This remarkable component of beef and dairy products shows potential to reduce the incidence of several of the world's most significant health concerns
Beef and dairy products are nutrient-rich foods, chock-full of high-quality protein, vitamins and minerals. Now they may also be one of the best ways to make gains in the human health battle with several major chronic diseases.
The key to this potential lies in conjugated linoleic acid (CLA), an essential fatty acid that new research is uncovering as a promising food component that may provide health benefits related to cancer, heart disease, diabetes, kidney disease, bone density and obesity.
In Canada, a major effort to understand and harvest the promise of CLA is the CLA Network. The CLA Network is a team of research, food industry, health and communications professionals dedicated to helping Canada and the world capitalize on the health and economic opportunities of CLA. It was founded in Alberta in 2001, through a collaborative effort involving government, academia and industry. Today the CLA Network is continuing to expand, with partners from across Canada and internationally.
The biological activity of CLA was first discovered in the late 1970s by researchers investigating the carcinogenic properties of grilled hamburger. They found there were anti-carcinogenic properties as well. They isolated the component responsible for this effect and identified it as CLA.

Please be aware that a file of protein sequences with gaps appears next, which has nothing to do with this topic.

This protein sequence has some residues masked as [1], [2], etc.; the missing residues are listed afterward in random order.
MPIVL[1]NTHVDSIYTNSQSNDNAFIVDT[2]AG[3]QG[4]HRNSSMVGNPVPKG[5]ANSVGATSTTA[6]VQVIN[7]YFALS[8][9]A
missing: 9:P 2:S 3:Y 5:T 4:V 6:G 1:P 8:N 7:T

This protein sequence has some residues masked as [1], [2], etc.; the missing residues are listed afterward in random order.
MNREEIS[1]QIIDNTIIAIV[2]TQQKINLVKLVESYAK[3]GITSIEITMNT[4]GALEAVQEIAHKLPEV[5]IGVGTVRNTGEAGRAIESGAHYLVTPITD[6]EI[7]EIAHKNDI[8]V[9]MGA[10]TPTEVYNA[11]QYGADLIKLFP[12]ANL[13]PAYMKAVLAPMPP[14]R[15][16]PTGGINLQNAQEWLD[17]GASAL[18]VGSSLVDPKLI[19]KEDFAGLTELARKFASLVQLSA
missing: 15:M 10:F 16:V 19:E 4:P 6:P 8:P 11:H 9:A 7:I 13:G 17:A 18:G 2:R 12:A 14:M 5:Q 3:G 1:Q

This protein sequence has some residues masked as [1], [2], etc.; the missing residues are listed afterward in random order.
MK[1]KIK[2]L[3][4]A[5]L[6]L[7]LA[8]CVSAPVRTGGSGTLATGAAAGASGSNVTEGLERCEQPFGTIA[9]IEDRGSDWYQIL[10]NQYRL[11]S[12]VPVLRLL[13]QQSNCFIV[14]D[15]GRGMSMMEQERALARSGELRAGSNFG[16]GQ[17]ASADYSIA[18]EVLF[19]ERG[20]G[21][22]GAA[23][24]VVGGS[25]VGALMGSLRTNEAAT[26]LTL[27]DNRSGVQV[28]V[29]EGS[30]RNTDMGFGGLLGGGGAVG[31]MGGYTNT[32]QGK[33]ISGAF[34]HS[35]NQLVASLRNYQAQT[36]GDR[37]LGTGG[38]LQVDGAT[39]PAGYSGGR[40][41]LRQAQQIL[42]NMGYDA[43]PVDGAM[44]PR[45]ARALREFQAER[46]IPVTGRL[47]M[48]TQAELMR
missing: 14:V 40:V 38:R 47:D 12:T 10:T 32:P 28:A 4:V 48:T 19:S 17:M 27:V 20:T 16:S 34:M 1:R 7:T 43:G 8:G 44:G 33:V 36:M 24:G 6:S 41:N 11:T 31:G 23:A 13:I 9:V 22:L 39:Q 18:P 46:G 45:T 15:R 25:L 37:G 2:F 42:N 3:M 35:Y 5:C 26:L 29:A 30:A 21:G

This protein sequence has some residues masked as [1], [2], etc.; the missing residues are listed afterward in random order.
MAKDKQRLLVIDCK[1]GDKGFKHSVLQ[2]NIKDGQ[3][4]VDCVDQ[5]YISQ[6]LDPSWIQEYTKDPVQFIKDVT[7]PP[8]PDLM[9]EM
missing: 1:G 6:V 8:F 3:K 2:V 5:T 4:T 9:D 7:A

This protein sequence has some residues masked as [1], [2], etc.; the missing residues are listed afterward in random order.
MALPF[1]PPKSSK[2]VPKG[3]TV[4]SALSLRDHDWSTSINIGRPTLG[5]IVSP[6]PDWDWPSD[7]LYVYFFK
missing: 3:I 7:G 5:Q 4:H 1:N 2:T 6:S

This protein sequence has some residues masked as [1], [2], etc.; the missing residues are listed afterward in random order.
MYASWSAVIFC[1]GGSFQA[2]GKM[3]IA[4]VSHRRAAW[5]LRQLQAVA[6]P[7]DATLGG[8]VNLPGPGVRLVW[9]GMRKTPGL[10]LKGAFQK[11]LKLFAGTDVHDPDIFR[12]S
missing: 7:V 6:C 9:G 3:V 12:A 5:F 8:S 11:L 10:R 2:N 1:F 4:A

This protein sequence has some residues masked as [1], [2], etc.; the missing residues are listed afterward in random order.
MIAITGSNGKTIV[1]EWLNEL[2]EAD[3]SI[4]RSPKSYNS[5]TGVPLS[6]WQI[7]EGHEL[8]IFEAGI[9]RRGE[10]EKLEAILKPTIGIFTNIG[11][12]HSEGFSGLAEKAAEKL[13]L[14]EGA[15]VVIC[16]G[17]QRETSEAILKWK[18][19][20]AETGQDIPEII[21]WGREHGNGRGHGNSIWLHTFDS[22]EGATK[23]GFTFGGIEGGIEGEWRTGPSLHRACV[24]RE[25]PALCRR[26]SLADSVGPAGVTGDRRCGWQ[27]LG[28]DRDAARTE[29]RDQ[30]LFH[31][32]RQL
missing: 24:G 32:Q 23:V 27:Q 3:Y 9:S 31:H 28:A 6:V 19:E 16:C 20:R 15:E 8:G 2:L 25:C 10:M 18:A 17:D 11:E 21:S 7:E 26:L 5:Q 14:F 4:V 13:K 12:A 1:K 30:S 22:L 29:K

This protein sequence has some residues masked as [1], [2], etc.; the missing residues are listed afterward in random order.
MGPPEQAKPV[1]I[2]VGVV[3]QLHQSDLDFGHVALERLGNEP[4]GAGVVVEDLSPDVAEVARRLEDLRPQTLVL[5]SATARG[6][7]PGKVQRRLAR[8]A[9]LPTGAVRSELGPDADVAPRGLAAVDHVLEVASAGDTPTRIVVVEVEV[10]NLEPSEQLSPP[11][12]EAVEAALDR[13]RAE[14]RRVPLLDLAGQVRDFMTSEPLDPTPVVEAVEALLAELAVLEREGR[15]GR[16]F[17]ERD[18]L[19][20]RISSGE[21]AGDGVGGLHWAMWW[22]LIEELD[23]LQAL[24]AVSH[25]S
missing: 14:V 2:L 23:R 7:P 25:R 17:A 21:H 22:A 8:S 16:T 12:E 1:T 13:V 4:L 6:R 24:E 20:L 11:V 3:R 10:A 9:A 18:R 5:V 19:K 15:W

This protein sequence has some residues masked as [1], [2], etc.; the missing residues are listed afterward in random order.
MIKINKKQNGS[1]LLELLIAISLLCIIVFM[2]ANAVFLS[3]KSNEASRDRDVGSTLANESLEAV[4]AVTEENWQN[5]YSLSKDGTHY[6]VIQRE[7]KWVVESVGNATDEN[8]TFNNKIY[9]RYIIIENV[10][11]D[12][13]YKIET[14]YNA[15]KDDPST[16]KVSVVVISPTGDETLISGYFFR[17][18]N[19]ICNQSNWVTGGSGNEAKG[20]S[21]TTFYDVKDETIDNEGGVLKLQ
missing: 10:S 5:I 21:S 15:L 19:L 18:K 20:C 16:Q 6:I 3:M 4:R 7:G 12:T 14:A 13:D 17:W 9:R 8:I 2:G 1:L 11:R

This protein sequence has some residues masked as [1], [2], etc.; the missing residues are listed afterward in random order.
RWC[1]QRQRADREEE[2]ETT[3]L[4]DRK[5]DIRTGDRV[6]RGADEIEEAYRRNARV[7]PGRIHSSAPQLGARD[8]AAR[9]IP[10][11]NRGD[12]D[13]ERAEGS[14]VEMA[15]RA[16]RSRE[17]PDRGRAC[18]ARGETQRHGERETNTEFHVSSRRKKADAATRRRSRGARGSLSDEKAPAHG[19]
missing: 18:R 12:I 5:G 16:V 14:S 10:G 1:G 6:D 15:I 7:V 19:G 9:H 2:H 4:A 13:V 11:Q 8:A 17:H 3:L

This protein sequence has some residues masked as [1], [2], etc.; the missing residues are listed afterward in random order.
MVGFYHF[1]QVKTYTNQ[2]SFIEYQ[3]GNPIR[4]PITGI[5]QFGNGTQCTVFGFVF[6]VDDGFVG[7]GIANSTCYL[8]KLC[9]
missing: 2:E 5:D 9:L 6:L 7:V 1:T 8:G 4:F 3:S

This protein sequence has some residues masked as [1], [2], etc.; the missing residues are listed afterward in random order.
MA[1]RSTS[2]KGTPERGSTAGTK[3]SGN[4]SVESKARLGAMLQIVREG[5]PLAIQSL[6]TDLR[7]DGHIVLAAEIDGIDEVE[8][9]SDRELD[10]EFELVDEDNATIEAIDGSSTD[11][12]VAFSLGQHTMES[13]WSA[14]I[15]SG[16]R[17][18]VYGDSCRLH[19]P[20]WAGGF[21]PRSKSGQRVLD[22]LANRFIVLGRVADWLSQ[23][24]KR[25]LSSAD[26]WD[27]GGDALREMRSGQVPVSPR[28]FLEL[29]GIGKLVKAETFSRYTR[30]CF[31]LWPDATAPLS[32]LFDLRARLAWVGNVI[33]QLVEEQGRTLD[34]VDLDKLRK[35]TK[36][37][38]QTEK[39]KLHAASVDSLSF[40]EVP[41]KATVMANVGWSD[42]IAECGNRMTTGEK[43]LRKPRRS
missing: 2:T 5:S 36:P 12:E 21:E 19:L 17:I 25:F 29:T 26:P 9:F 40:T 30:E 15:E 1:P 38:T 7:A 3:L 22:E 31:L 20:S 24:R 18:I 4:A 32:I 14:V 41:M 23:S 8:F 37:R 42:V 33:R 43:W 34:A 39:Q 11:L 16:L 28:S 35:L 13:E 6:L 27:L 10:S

Since that time, researchers around the world have been studying this compound and have discovered that CLA may have the potential to reduce the incidence of several of the world's most significant health concerns.
Canadian researchers have been very active in studying the health benefits, the impact on animals and the methods of increasing CLA in both beef and dairy products. They are part of a now rapidly growing international base of CLA research and development.
CLA is formed naturally in ruminant animals when microorganisms in the gut add hydrogen to linoleic acid, a "good fat" that is essential to human diets.
The CLA that results from this hydrogenation process retains the essential health-facilitating properties of linoleic acid. Plus, it features two important added benefits - the abilities to displace bad fat and to act as an anti-carcinogen.
Though CLA research is in the early stages, pioneering studies based largely on animal models have shown considerable CLA promise for human health benefits. This promise is broad, with CLA activity showing potential benefits related to cancer, heart disease, diabetes, kidney disease, bone density and obesity.
Synthetic forms of CLA have been developed for both commercial supplements and research purposes, but many leading scientists believe the CLA found naturally in beef and dairy products may offer the best avenue for developing CLA health potential.
Because of this, there is strong, fast-rising interest in strategies to increase the concentration of CLA in beef and dairy products.
Not all CLA is the same - research shows it is expressed in many different chemical structures, called isomers. Scientists have identified many different isomers for beef and dairy CLA, each with varying degrees of activity. They are now pursuing studies to pinpoint the health benefits of these isomers and investigate the potential to enhance those benefits.
The opportunity for enhanced commercial products is great. For example, research has shown that CLA levels can be increased seven-fold in beef and 10-fold in milk. With that kind of dramatic increase, consumers could take in a very substantial portion of CLA by simply substituting regular beef and dairy products for those with enhanced CLA levels.